In the fourth part of our summer series, How It’s Made, we give you a little insight into the work of the floor managers of the 2017 Eurovision Song Contest, Tine and Henric. What does it take to 'manage the floor' at the Eurovision Song Contest?
The Eurovision Song Contest is a highly sophisticated and ambitious live television broadcast, featuring some of the best production values seen on television. The success of the live shows is down to a huge team of people working backstage and today we spoke to two of them: Tine Matulessy Gullstrom and Henric von Zweigbergk. Check out our full interview with them.
From backing singer to backstage manager
Tine Matulessy Gullstrom was the backstage floor manager in Kyiv and comes from Sweden. She's no stranger to the Eurovision Family since back in 2009, when the show was hosted in Moscow, she was a background dancer and vocalist for the Swedish delegation: "It was fabulous," she said smiling. Her job as backstage floor manager was a little different to say the least!
Tine's role for the past couple of years has been to welcome the artists backstage and make sure they’re ready to go on stage: "I explain to them how it’s going to be, I will take them to sound, up on the stage and back after the performance. I make sure that we keep the motion going," Tine explained. Her role during rehearsals and during the show doesn't actually differ much: "It just goes way faster," she added laughing.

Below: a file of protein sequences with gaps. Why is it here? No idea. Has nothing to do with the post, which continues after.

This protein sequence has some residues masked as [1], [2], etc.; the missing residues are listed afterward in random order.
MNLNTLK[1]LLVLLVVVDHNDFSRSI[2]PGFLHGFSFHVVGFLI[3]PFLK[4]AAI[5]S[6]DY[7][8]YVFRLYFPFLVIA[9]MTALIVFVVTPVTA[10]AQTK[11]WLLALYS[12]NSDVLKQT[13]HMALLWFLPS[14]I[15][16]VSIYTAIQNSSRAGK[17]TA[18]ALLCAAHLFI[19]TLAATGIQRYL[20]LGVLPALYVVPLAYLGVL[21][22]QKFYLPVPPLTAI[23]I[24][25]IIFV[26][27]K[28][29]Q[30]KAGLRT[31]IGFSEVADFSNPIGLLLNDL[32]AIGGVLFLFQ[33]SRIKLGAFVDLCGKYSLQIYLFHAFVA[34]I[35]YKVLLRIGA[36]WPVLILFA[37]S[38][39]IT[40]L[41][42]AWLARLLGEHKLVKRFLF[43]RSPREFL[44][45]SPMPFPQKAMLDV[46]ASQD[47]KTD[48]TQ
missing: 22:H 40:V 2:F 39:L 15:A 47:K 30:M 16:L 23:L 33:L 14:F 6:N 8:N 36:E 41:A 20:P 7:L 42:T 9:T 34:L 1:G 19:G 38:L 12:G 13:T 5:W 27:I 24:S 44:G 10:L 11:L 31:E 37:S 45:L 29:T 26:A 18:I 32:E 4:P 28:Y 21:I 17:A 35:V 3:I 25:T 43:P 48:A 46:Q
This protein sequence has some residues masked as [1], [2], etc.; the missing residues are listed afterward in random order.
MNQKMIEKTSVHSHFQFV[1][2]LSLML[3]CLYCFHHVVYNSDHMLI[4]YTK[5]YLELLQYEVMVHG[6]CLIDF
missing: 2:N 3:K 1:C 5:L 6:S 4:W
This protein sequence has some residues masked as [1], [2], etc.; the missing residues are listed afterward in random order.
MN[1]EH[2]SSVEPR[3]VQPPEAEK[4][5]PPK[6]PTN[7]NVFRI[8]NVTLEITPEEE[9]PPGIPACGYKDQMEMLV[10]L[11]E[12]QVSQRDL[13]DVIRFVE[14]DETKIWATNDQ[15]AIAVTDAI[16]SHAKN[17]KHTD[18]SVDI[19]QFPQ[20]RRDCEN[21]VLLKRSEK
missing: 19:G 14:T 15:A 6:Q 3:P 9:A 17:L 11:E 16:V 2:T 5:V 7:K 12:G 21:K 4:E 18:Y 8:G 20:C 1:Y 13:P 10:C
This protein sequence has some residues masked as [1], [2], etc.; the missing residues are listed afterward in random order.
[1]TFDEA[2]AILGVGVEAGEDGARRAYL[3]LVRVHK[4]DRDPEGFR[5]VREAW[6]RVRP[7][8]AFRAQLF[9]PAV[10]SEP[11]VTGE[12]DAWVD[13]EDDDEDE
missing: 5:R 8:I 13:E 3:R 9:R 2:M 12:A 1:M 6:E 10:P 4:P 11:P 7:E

Lights, camera, action!
Henric von Zweigbergk, or Henke as everyone calls him, has worked on the Eurovision Song Contest for a number of years. As the Senior Floor Manager, von Zweigbergk coordinates all the activities on the stage and cares for the schedule. For the first rehearsals, all the entries have 40 minutes on the stage. For the second round of rehearsals, starting on Thursday, they only have 30 minutes, which is a key factor in the planning. "During the show I have to make sure that the stage is right for the delegations and the artists. I also check with the props guys and the stage manager to ensure that they have everything they need."
Henric explained that there's more to his work than meets the eye. "I also have to make sure the hosts are in the right positions, that everyone looks into the right camera and I’m also the one telling the director that they have to cut their duties if something goes wrong," he said.
Keeping everyone happy
Henric admitted that it is sometimes hard to do his job, but that is also what he liked most: "You get an adrenaline rush from the live broadcast. To me, it’s a good feeling that the shows are live, and that it is happening at that exact moment. Sometimes it’s hard, but it’s my job to keep everyone happy."
Eurovision.tv would like to thank Tine and Henric for taking time out of their busy schedule in Kyiv to speak to us.